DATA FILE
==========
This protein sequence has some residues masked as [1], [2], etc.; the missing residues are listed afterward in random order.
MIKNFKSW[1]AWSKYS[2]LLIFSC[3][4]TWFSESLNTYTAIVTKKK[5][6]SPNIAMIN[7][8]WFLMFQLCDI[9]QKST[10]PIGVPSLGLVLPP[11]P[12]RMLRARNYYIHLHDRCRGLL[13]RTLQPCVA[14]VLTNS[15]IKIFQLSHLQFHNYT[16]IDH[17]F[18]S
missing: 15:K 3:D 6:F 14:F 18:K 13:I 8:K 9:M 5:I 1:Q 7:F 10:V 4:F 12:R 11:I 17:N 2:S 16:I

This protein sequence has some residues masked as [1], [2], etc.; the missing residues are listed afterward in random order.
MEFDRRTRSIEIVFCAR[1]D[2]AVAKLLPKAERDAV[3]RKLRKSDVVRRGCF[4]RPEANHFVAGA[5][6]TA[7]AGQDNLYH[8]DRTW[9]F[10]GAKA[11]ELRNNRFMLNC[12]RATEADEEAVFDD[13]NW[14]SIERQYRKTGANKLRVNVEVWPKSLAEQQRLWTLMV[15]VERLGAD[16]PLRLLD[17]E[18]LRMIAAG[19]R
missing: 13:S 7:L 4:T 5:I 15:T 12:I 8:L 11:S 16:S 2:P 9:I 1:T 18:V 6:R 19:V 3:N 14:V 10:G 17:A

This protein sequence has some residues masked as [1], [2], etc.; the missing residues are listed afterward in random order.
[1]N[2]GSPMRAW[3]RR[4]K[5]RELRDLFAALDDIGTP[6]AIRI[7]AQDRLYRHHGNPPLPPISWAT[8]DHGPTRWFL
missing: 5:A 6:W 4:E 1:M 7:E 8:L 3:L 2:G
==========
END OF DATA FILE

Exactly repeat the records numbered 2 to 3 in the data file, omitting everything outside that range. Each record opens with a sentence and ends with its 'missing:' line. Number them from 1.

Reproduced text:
This protein sequence has some residues masked as [1], [2], etc.; the missing residues are listed afterward in random order.
MEFDRRTRSIEIVFCAR[1]D[2]AVAKLLPKAERDAV[3]RKLRKSDVVRRGCF[4]RPEANHFVAGA[5][6]TA[7]AGQDNLYH[8]DRTW[9]F[10]GAKA[11]ELRNNRFMLNC[12]RATEADEEAVFDD[13]NW[14]SIERQYRKTGANKLRVNVEVWPKSLAEQQRLWTLMV[15]VERLGAD[16]PLRLLD[17]E[18]LRMIAAG[19]R
missing: 13:S 7:L 4:T 5:I 15:T 12:I 8:L 11:S 16:S 2:P 9:I 1:T 18:V 6:R 19:V 3:N 14:V 10:G 17:A

This protein sequence has some residues masked as [1], [2], etc.; the missing residues are listed afterward in random order.
[1]N[2]GSPMRAW[3]RR[4]K[5]RELRDLFAALDDIGTP[6]AIRI[7]AQDRLYRHHGNPPLPPISWAT[8]DHGPTRWFL
missing: 5:A 6:W 4:E 1:M 7:E 8:L 3:L 2:G